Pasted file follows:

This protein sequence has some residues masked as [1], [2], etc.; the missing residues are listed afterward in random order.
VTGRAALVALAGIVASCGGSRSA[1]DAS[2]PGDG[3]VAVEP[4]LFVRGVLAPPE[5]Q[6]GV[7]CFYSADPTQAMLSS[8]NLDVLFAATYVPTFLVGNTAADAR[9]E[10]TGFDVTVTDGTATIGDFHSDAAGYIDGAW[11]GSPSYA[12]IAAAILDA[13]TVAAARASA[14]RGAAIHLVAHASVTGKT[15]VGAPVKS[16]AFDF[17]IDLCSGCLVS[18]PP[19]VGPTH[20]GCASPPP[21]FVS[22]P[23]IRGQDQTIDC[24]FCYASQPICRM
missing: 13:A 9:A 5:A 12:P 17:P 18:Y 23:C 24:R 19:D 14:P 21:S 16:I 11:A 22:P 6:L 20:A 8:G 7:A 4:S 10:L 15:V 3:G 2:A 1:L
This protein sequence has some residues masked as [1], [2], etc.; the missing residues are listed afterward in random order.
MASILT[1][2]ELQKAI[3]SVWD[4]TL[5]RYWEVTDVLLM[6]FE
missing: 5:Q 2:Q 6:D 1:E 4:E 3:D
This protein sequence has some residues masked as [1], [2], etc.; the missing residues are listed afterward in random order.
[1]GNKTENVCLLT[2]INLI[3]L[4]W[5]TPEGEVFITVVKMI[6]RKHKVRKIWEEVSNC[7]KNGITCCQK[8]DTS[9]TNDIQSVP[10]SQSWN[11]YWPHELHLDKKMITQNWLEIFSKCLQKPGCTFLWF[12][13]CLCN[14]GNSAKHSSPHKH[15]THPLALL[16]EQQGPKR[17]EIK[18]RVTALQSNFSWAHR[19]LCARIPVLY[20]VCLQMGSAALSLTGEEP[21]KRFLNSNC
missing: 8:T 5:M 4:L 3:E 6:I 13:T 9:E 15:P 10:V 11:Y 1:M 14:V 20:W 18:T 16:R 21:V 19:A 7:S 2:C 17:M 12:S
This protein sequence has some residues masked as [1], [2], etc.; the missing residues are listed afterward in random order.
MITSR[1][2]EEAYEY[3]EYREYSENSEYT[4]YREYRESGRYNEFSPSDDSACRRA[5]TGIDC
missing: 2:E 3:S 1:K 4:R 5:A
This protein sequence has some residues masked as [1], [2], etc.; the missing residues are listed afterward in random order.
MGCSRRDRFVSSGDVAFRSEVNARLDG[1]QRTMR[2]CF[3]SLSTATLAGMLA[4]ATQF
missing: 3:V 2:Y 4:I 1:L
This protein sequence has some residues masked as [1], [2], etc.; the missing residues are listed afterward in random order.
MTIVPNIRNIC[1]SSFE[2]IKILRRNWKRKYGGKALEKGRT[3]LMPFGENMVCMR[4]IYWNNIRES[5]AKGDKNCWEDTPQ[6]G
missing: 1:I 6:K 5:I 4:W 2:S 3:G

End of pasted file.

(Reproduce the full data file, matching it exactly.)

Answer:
This protein sequence has some residues masked as [1], [2], etc.; the missing residues are listed afterward in random order.
VTGRAALVALAGIVASCGGSRSA[1]DAS[2]PGDG[3]VAVEP[4]LFVRGVLAPPE[5]Q[6]GV[7]CFYSADPTQAMLSS[8]NLDVLFAATYVPTFLVGNTAADAR[9]E[10]TGFDVTVTDGTATIGDFHSDAAGYIDGAW[11]GSPSYA[12]IAAAILDA[13]TVAAARASA[14]RGAAIHLVAHASVTGKT[15]VGAPVKS[16]AFDF[17]IDLCSGCLVS[18]PP[19]VGPTH[20]GCASPPP[21]FVS[22]P[23]IRGQDQTIDC[24]FCYASQPICRM
missing: 13:A 9:A 5:A 12:P 17:P 18:Y 23:C 24:R 19:D 14:P 21:S 16:I 11:A 22:P 6:L 20:A 8:G 7:A 4:S 10:L 15:V 3:G 2:A 1:L
This protein sequence has some residues masked as [1], [2], etc.; the missing residues are listed afterward in random order.
MASILT[1][2]ELQKAI[3]SVWD[4]TL[5]RYWEVTDVLLM[6]FE
missing: 5:Q 2:Q 6:D 1:E 4:E 3:D
This protein sequence has some residues masked as [1], [2], etc.; the missing residues are listed afterward in random order.
[1]GNKTENVCLLT[2]INLI[3]L[4]W[5]TPEGEVFITVVKMI[6]RKHKVRKIWEEVSNC[7]KNGITCCQK[8]DTS[9]TNDIQSVP[10]SQSWN[11]YWPHELHLDKKMITQNWLEIFSKCLQKPGCTFLWF[12][13]CLCN[14]GNSAKHSSPHKH[15]THPLALL[16]EQQGPKR[17]EIK[18]RVTALQSNFSWAHR[19]LCARIPVLY[20]VCLQMGSAALSLTGEEP[21]KRFLNSNC
missing: 8:T 5:M 4:L 3:E 6:I 13:T 9:E 15:P 10:V 11:Y 1:M 14:V 20:W 18:T 16:R 21:V 19:A 7:S 2:C 17:M 12:S
This protein sequence has some residues masked as [1], [2], etc.; the missing residues are listed afterward in random order.
MITSR[1][2]EEAYEY[3]EYREYSENSEYT[4]YREYRESGRYNEFSPSDDSACRRA[5]TGIDC
missing: 2:E 3:S 1:K 4:R 5:A
This protein sequence has some residues masked as [1], [2], etc.; the missing residues are listed afterward in random order.
MGCSRRDRFVSSGDVAFRSEVNARLDG[1]QRTMR[2]CF[3]SLSTATLAGMLA[4]ATQF
missing: 3:V 2:Y 4:I 1:L
This protein sequence has some residues masked as [1], [2], etc.; the missing residues are listed afterward in random order.
MTIVPNIRNIC[1]SSFE[2]IKILRRNWKRKYGGKALEKGRT[3]LMPFGENMVCMR[4]IYWNNIRES[5]AKGDKNCWEDTPQ[6]G
missing: 1:I 6:K 5:I 4:W 2:S 3:G